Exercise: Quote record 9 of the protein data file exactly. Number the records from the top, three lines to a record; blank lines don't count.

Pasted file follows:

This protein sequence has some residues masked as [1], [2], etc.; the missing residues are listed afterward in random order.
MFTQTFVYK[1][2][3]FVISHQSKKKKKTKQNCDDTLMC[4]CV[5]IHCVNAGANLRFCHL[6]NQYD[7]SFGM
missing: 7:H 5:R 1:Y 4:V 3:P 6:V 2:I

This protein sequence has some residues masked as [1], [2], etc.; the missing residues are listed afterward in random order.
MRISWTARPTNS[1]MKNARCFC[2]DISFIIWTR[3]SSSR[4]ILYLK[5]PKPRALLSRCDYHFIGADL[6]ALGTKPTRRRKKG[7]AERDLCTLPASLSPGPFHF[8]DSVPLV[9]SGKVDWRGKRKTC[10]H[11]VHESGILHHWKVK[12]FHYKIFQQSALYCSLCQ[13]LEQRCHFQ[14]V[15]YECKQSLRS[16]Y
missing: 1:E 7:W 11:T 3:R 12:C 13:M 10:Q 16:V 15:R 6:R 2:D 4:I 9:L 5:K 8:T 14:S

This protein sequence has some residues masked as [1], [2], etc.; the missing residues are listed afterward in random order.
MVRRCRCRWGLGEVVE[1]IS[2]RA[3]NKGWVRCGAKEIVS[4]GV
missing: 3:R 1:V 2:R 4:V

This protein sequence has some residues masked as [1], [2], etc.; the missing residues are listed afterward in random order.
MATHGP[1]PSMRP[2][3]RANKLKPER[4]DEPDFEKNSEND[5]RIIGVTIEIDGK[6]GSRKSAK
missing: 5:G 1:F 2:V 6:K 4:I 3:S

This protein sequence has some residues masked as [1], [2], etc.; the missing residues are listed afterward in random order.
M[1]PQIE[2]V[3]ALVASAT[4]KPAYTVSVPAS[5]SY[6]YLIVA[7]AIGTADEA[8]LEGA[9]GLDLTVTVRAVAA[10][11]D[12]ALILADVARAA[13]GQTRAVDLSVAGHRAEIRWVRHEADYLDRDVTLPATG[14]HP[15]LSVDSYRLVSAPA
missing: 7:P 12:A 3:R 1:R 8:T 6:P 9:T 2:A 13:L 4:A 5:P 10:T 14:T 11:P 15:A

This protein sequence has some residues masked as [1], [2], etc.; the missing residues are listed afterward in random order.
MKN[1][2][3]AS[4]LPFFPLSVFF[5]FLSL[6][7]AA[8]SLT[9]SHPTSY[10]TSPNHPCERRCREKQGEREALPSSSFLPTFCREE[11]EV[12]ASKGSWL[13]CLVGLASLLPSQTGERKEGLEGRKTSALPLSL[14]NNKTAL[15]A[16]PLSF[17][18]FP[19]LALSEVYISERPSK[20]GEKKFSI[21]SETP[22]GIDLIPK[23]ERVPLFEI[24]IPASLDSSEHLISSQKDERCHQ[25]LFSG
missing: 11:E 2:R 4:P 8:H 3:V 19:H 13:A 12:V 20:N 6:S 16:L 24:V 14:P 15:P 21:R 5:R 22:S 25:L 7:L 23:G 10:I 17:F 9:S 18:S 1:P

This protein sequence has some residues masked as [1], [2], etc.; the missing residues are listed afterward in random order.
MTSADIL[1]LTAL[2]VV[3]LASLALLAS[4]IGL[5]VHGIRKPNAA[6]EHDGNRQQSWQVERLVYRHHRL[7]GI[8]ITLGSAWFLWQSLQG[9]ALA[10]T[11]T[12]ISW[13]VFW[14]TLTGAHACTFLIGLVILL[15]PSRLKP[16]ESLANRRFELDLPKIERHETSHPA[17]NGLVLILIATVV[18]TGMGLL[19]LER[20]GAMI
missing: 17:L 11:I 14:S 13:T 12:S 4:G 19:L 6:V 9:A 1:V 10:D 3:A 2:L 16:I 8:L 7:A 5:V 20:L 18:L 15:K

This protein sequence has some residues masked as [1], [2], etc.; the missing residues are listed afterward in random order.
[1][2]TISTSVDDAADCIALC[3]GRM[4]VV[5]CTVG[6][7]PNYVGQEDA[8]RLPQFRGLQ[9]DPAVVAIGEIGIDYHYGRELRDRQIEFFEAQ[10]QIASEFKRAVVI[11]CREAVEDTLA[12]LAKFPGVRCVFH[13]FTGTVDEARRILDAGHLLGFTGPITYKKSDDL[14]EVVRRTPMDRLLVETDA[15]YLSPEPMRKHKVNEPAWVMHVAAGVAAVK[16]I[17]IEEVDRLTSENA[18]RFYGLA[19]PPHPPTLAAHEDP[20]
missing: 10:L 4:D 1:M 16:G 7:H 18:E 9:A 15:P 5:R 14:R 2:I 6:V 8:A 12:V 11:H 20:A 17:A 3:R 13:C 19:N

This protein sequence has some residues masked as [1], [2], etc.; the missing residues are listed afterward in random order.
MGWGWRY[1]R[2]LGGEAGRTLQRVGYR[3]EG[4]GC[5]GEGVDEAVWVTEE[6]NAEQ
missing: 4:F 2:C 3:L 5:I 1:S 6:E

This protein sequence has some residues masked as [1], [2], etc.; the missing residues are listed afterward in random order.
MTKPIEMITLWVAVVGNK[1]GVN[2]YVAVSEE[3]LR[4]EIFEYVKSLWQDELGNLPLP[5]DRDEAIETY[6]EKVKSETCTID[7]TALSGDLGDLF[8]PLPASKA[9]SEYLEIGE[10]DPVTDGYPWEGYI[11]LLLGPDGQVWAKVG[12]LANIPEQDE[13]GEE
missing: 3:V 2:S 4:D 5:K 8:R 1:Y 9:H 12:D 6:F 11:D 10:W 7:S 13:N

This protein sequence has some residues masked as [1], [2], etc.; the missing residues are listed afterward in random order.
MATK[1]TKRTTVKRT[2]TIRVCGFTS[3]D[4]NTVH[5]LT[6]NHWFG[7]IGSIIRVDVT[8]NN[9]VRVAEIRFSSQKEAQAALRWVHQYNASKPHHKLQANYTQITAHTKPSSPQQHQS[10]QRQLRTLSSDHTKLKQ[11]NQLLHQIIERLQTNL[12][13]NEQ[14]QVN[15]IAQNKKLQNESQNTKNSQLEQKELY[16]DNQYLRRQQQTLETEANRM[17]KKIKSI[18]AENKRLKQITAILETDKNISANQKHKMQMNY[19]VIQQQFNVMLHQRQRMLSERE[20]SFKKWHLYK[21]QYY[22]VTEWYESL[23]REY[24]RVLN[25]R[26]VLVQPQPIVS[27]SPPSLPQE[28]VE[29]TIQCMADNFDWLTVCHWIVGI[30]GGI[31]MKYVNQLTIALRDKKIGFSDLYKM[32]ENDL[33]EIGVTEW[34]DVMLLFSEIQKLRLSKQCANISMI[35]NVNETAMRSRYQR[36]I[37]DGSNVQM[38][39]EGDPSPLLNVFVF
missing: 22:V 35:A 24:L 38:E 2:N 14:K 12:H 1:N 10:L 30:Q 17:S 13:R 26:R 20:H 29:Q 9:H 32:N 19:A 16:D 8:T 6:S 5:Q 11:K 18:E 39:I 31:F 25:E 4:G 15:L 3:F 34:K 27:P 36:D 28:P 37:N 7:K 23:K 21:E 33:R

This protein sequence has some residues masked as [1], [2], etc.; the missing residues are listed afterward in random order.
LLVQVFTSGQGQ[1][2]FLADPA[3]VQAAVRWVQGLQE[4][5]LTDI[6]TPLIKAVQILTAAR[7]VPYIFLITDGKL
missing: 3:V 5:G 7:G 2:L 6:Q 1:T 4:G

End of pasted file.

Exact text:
This protein sequence has some residues masked as [1], [2], etc.; the missing residues are listed afterward in random order.
MGWGWRY[1]R[2]LGGEAGRTLQRVGYR[3]EG[4]GC[5]GEGVDEAVWVTEE[6]NAEQ
missing: 4:F 2:C 3:L 5:I 1:S 6:E